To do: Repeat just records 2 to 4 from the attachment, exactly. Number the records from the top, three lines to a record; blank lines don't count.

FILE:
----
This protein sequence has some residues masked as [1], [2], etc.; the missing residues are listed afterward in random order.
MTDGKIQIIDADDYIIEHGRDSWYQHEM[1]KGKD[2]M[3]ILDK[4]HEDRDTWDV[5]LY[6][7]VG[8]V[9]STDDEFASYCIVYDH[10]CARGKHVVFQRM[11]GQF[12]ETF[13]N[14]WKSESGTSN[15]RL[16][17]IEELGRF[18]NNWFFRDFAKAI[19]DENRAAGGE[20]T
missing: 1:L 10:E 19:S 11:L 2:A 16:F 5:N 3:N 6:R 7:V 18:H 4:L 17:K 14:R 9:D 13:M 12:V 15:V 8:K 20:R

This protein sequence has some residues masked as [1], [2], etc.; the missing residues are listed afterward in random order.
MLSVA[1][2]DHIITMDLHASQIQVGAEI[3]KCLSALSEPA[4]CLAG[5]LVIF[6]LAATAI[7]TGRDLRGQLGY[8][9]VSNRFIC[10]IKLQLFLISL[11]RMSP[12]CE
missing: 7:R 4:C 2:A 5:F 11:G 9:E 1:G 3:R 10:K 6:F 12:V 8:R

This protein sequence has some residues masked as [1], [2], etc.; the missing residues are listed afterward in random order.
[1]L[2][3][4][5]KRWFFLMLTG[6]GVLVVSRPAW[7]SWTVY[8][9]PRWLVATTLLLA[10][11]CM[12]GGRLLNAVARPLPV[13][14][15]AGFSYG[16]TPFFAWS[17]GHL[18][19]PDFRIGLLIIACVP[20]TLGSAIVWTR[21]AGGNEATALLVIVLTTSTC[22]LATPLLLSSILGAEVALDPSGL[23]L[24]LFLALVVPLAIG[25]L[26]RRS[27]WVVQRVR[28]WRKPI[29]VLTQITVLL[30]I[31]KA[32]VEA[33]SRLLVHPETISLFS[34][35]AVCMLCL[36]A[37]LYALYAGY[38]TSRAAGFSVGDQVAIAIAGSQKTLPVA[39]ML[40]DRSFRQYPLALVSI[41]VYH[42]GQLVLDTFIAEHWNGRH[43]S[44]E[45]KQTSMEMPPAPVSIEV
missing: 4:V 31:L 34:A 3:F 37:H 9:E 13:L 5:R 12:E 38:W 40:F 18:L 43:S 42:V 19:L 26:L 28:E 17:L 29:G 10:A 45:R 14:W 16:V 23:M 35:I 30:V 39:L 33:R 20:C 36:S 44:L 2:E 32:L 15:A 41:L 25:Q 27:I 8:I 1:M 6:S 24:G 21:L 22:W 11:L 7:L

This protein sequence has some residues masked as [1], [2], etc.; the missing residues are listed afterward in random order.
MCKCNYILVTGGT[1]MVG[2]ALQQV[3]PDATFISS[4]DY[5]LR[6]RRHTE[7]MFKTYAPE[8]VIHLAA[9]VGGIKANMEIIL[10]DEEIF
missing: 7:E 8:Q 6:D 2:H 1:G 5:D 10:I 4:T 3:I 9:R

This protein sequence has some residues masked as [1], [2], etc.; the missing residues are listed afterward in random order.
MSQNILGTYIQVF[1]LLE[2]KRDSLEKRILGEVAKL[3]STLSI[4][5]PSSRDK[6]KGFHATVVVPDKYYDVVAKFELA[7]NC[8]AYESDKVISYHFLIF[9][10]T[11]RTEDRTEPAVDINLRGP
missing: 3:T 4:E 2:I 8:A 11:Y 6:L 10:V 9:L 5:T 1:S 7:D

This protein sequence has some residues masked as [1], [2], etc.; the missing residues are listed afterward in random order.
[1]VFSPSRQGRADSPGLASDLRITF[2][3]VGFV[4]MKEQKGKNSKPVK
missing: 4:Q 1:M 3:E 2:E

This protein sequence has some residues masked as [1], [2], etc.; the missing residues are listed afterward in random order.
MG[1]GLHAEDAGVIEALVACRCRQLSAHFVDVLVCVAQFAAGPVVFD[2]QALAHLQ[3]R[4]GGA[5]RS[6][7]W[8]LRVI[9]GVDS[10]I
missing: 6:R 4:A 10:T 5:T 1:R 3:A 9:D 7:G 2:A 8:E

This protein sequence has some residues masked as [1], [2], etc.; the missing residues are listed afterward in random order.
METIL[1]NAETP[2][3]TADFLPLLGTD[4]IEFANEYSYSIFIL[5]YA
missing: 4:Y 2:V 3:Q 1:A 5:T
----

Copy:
This protein sequence has some residues masked as [1], [2], etc.; the missing residues are listed afterward in random order.
MLSVA[1][2]DHIITMDLHASQIQVGAEI[3]KCLSALSEPA[4]CLAG[5]LVIF[6]LAATAI[7]TGRDLRGQLGY[8][9]VSNRFIC[10]IKLQLFLISL[11]RMSP[12]CE
missing: 7:R 4:C 2:A 5:F 11:G 9:E 1:G 3:R 10:K 6:F 12:V 8:R

This protein sequence has some residues masked as [1], [2], etc.; the missing residues are listed afterward in random order.
[1]L[2][3][4][5]KRWFFLMLTG[6]GVLVVSRPAW[7]SWTVY[8][9]PRWLVATTLLLA[10][11]CM[12]GGRLLNAVARPLPV[13][14][15]AGFSYG[16]TPFFAWS[17]GHL[18][19]PDFRIGLLIIACVP[20]TLGSAIVWTR[21]AGGNEATALLVIVLTTSTC[22]LATPLLLSSILGAEVALDPSGL[23]L[24]LFLALVVPLAIG[25]L[26]RRS[27]WVVQRVR[28]WRKPI[29]VLTQITVLL[30]I[31]KA[32]VEA[33]SRLLVHPETISLFS[34][35]AVCMLCL[36]A[37]LYALYAGY[38]TSRAAGFSVGDQVAIAIAGSQKTLPVA[39]ML[40]DRSFRQYPLALVSI[41]VYH[42]GQLVLDTFIAEHWNGRH[43]S[44]E[45]KQTSMEMPPAPVSIEV
missing: 4:V 31:L 34:A 3:F 37:H 9:E 13:L 5:R 12:E 38:W 40:F 18:L 43:S 42:V 19:L 26:L 28:E 17:L 29:G 10:A 45:R 14:W 16:V 23:M 35:I 30:V 39:L 33:R 20:C 36:S 44:L 2:E 32:L 15:A 41:L 25:Q 27:I 8:I 1:M 6:S 24:G 21:L 22:W 11:L 7:L

This protein sequence has some residues masked as [1], [2], etc.; the missing residues are listed afterward in random order.
MCKCNYILVTGGT[1]MVG[2]ALQQV[3]PDATFISS[4]DY[5]LR[6]RRHTE[7]MFKTYAPE[8]VIHLAA[9]VGGIKANMEIIL[10]DEEIF
missing: 7:E 8:Q 6:D 2:H 1:G 5:D 10:I 4:T 3:I 9:R